St. Albans Town, VT – After more than a year of volunteer work and planning, there are now some new places to enjoy the outdoors in Franklin County.

St. Albans Town has added two new multi-use trails to its town forest, and they officially opened Sunday morning. The new trails, named Sugarhouse Trail and Garibay Way, are travelable year-round, with hiking, biking, and snowshoeing being some of the ways you can tackle the turf.

Some of the first people who got out to hit the new paths were members of the Franklin County Mountain Bike Club. Andy Crossman, the club’s president, and Kurt Hansbury, the club’s treasurer, were two of the volunteers who helped plan and build the trails dating back to 2022. Both of them were excited to see how many people showed up for the grand opening of the trails.

“I love to see the parking lot full, because the more people that come out here and enjoy it, that means we’re doing our job right and people have discovered this little hidden gem here,” Hansbury said.

Members of the Rotary Club of St. Albans were there for opening day too, and they, along with bike club members, hope the new trails will do even more than get people outdoors. They see the potential for the trails to help stimulate the local economy in St. Albans, and even in nearby towns like Fairfield.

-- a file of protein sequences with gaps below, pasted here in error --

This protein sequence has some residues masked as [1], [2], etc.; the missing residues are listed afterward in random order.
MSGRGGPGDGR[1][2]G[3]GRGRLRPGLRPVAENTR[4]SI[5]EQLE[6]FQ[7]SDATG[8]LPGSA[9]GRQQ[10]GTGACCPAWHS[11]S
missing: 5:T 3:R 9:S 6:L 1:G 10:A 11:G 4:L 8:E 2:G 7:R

“Tourism is part of our local economy, and these additional activities like the bike trails and hiking opportunities and snowshoeing are inviting others really to come to our county,” said Leon Berthiaume, president of the Rotary Club of St. Albans.

“St. Albans is lacking that recreational economy,” Hansbury said. “We have a lake, which is fantastic, but let’s bring it inland a little bit. What can you do when you can’t put your boat in the water? You can come here and hit the trails.”

Furthermore, one feature of the new trails that shouldn’t be overlooked is that they’ve essentially been built to be flood and erosion-proof. With much of the construction taking place this summer during heavy rainstorms, people forging the paths had the opportunity to see what areas could become trouble spots, and were able to add bridges and culverts to the trails last-minute.

“In some ways it was better that we had that (rain), because we knew what we needed to do,” Crossman said.

“If there was a silver lining out of all the terrible weather, we got to see the worst of the worst, and now we’re going to build trails that will manage that so then when we don’t have a summer like this, it will have rideable trails all summer long,” Hansbury said.

All told, it took $18,000 in community donations and an $18,000 match by the town to make the new trails possible. They’ve now expanded the town forest trail system by 20 percent, and the people who helped build them are excited to see them become well-traveled.

“That’s the ultimate goal is to get as many people out into the woods as they can riding bikes, and build as many trails as we can,” Hansbury said.